Businesses operating from a strata lot must comply with additional regulations

by Bob Miljevic
17 October 2013

In brief - Development applications and alterations to common property require approval of owners corporation

If you run a business from a strata lot, you need to obey the strata scheme by-laws and seek consent from the owners corporation for any alterations which will have an impact on the common property.

More than local government regulations and the terms of your lease

Many businesses now occupy lots within strata schemes, either as owners or tenants.

When occupying a strata lot you will have to comply with levels of regulation which are in addition to the usual local government regulations and/or the terms of your lease.

These generally fall within two categories:

• By-laws

• Owners corporation consents required to make alterations to common property or conduct works which physically impact upon it

By-laws governing operation, management and control of strata lots and common property

By-laws regulate the day to day operation of a strata scheme and set out the rules about what can and cannot be done and how owners and occupiers must behave.

By-laws bind the owners corporation, owners, tenants and occupiers of lots.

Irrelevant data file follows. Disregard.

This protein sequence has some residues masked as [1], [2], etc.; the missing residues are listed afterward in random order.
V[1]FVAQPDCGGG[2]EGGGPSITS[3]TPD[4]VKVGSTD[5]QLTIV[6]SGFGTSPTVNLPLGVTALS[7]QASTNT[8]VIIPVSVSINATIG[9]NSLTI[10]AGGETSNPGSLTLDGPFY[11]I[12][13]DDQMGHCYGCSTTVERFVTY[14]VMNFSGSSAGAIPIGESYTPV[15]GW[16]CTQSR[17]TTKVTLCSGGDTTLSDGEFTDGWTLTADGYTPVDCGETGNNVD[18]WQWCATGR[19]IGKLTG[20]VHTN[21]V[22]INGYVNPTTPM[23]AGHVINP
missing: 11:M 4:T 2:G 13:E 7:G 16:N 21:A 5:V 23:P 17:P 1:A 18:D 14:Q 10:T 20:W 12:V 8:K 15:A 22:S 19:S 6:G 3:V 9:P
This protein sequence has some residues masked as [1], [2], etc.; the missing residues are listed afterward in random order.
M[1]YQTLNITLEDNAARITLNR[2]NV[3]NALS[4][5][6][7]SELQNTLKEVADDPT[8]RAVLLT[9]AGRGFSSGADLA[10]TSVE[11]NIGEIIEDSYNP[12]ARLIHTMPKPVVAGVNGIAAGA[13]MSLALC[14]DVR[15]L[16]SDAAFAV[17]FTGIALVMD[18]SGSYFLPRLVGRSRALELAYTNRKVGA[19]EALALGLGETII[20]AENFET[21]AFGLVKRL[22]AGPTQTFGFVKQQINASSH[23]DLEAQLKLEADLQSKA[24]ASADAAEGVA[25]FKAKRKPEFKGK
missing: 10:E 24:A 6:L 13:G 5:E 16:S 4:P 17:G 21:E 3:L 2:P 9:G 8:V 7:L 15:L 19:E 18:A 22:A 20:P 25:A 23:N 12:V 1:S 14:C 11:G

By-laws may be made in relation to a range of matters affecting the operation, management and control of lots and common property in a strata scheme. In NSW, for example, the courts have interpreted the by-law making powers under of Strata Schemes Management Act 1996 NSW (Management Act) very broadly. (See White v Betalli [2007] NSWCA 243. For more information about strata legislation in the different states and territories, please see the website of Strata Community Australia.)

Importantly, by-laws can restrict the usage of any lot or parts of common property, so you should be very careful to ensure that your proposed business operation is not restricted in any way by the by-laws for the scheme.

Fitting out or making alterations to your business premises

It is not uncommon for business owners to want to do fit-out and other works to their premises so as to make them suitable for the operation of their business.

Such fit-out works ordinarily require development approval from the local council.

In a strata scheme, where the proposed fit-out works or alterations to the premises will have a physical impact on the common property, the consent of the owners corporation of the strata scheme is also required. The requirement is two-fold.

Owners corporation must consent to any proposed development application

First, the owners corporation must provide its consent to the making of any proposed development application, because the owners corporation is the owner of the common property in the scheme.

Development applications are required to be made by the owner of the land or with the consent of the owner of the land. (See Owners Strata Plan No 50411 v Cameron North Sydney Investments Pty Ltd [2003] NSWSCA 5.)

Generally, the boundaries of a lot stop at the inner surfaces of the walls, floors and ceilings of the premises. The actual structure of the premises is ordinarily common property.